THQ Age of Empires: Mythologies
So how do you spice up a turn-based strategy game previously based on classical figures and historical battles?
- Its depth creates longevity, the graphics look good, great presentation
- It feels too similar to the previous title, long battles get repetitious
Age of Empire fans beware: while this game is certainly the best in the series, it also closely resembles the previous iteration, making it feel less like a history lesson and more like deja vu. Age of Empires: Mythologies is the latest instalment in the DS's Age of Empires games, following up the entertaining and well-received AOE: The Age of Kings. And while there are a number of differences between these two titles, on the whole this game is pretty similar to its predecessor, which is both a blessing and a curse.
Price$ 69.95 (AUD)
Best Deals (Selling at 3 stores)
So how do you spice up a turn-based strategy game previously based on classical figures and historical battles? According to THQ, you add mythological monsters and make the battles more fictitious, because if there's one thing school has taught us, it's that "history" and "facts" are not fun.
The Age of Empires Strikes Back
Like Age of Kings, Mythologies is a fairly deep strategy title, with a wide array of unit and terrain types, distinct monsters and enemies, and diverse technologies to research. It also successfully utilises the DS's unique control schemes, making for a very sound and well-conceived presentation. In addition, Mythologies' graphics have been noticeably improved upon, making this the Age of Empires title to own if you haven't played the previous iteration.
The Gods Are Angry
However, if you are fairly familiar with the first title, there are a few things about this game that might give you pause. For one, with the gameplay being as similar as it is to Age of Kings, the addition of the Mythological characters and god powers needed to create enough original content to keep the series fresh and interesting. Unfortunately, these additions don't completely deliver. The effectiveness of the new god powers is often difficult to immediately see, making their use infrequent at best. And the new myth units don't feel all that much different from the regular mortal units. Players may also find that the larger scale battles tend to drag and feel repetitive, especially when they can see that the battle has already been decided in their favour, but they still have to go through the formality of killing every opposing unit on the map. That being said, if you haven't yet played an Age of Empires title on the DS, Mythologies is without question the most competent turn-based strategy game available for the console, and if you're a fan of mythology, all the better.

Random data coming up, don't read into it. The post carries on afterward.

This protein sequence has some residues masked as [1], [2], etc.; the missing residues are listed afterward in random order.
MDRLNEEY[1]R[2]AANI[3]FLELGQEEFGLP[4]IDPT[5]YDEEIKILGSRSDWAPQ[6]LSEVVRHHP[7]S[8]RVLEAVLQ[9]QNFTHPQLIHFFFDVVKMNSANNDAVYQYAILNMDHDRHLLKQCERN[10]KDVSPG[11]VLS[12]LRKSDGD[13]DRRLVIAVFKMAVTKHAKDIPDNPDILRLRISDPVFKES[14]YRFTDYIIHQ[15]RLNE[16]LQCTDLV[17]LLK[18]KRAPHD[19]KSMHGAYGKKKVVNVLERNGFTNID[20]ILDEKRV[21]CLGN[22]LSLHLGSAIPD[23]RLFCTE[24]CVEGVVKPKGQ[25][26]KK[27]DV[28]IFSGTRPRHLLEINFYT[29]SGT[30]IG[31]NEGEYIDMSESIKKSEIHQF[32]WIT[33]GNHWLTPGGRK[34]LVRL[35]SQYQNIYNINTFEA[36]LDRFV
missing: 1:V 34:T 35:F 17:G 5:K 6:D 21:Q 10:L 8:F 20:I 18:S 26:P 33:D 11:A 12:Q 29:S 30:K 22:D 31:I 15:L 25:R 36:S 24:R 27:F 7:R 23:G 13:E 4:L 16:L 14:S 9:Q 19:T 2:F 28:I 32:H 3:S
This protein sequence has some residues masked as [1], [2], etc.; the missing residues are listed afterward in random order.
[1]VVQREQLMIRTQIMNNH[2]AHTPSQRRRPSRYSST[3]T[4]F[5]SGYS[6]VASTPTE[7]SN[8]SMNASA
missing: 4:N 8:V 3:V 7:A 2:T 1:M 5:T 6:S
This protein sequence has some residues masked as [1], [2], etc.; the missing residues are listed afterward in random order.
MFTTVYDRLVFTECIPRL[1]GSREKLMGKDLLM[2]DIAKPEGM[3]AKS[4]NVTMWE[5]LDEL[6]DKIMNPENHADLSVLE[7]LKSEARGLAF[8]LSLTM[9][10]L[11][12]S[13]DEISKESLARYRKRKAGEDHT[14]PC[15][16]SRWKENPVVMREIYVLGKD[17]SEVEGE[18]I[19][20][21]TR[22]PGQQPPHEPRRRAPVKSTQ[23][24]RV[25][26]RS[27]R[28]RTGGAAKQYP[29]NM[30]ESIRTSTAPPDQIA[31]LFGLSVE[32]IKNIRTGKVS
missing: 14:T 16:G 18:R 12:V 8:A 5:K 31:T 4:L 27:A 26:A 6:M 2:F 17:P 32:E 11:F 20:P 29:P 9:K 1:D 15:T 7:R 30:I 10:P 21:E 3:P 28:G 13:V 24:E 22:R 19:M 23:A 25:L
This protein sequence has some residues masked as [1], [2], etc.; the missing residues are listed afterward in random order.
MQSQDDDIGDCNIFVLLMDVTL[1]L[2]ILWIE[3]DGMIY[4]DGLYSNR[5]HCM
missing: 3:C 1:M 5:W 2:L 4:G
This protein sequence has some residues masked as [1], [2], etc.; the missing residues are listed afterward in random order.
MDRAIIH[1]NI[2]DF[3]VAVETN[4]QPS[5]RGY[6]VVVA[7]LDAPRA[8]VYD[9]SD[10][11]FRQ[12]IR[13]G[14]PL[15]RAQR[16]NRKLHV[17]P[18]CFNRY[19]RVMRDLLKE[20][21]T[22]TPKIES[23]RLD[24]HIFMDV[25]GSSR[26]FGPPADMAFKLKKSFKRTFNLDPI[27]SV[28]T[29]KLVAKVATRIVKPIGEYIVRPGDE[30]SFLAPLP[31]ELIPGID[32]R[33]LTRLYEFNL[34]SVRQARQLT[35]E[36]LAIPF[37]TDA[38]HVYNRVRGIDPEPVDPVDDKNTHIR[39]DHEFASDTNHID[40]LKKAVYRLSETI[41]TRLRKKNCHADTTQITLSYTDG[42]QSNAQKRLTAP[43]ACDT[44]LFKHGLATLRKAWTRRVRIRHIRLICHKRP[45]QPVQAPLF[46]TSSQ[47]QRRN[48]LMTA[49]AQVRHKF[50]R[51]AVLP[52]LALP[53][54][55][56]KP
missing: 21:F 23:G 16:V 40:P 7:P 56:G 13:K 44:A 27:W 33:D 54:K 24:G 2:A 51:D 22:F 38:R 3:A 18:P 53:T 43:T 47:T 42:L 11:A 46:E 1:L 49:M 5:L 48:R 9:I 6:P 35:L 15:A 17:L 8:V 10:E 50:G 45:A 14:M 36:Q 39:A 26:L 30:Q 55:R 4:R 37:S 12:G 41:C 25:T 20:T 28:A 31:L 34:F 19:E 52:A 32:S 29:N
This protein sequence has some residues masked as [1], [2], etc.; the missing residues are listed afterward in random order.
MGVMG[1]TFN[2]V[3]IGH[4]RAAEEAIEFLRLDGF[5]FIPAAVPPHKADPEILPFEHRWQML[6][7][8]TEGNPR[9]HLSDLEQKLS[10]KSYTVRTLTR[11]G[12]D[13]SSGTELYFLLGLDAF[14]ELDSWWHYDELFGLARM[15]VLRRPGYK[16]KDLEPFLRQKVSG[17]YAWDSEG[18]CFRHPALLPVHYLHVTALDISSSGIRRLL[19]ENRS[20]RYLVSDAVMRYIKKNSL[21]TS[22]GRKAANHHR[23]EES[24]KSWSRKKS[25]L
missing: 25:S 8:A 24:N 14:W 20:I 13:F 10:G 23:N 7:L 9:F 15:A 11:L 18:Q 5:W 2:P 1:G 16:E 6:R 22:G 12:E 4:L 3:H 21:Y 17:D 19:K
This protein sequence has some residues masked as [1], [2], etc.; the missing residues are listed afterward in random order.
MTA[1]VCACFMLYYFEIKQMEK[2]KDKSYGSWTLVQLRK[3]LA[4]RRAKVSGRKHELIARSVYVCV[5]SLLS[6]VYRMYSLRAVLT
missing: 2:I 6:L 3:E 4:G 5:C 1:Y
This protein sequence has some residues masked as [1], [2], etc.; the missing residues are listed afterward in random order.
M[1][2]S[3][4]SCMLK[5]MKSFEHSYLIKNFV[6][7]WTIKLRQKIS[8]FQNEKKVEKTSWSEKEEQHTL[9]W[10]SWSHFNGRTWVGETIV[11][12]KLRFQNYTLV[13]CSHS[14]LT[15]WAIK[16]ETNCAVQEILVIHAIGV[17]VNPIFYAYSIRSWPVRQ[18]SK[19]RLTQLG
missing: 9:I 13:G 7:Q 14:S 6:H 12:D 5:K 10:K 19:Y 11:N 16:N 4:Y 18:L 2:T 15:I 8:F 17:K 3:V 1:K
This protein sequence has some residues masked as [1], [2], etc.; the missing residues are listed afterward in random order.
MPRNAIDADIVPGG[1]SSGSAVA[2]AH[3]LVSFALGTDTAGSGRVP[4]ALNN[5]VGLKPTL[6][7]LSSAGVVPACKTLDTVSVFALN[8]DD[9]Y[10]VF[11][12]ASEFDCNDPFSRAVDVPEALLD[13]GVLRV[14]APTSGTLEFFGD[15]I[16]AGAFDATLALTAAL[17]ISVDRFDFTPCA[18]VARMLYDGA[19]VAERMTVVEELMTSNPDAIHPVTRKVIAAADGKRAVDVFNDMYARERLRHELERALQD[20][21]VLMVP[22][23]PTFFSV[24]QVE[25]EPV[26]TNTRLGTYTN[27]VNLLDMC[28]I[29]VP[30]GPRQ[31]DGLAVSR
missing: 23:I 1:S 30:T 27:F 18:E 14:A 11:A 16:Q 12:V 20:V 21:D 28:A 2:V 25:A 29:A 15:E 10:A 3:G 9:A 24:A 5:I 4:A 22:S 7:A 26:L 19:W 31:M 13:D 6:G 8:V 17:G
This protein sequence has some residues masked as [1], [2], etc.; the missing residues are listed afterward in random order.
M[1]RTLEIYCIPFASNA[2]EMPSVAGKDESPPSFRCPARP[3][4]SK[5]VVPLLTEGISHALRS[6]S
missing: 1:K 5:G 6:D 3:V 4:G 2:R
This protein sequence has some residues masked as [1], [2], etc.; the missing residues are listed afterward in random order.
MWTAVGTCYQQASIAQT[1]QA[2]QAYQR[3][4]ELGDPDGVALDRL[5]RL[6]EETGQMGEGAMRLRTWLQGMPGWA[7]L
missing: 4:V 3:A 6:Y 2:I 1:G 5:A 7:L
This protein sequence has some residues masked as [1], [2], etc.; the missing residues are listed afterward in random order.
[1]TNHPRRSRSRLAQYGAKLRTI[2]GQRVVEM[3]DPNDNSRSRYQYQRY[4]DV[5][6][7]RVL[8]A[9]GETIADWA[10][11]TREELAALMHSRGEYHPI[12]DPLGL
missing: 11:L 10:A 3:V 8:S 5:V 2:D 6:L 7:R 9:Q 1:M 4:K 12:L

Join the Good Gear Guide newsletter!
Most Popular Reviews
- 1 Motorola Moto X (2nd Gen) review: Raising the bar
- 2 Xiaomi Mi4 review: Xiaomi's best yet
- 3 Samsung Galaxy Note Edge review: Lightly flawed, Undeniably special
- 4 Sony Xperia Z3 review: The no-frills flagship
- 5 Samsung's Galaxy Alpha review: A peek into the Galaxy S6
Best Deals on GoodGearGuide
Latest News Articles
- Office for Android now widely available, with new Outlook apps in tow
- AllSeen IoT group acts to head off patent wars
- The Upload: Your tech news briefing for Thursday, January 29
- Intel wants to banish cables, connectors with new Broadwell chips
- Apple hits Samsung at home, where it hurts
GGG Evaluation Team
First impression on unpacking the Q702 test unit was the solid feel and clean, minimalist styling.
For work use, Microsoft Word and Excel programs pre-installed on the device are adequate for preparing short documents.
The Fujitsu LifeBook UH574 allowed for great mobility without being obnoxiously heavy or clunky. Its twelve hours of battery life did not disappoint.
The screen was particularly good. It is bright and visible from most angles, however heat is an issue, particularly around the Windows button on the front, and on the back where the battery housing is located.
My first impression after unboxing the Q702 is that it is a nice looking unit. Styling is somewhat minimalist but very effective. The tablet part, once detached, has a nice weight, and no buttons or switches are located in awkward or intrusive positions.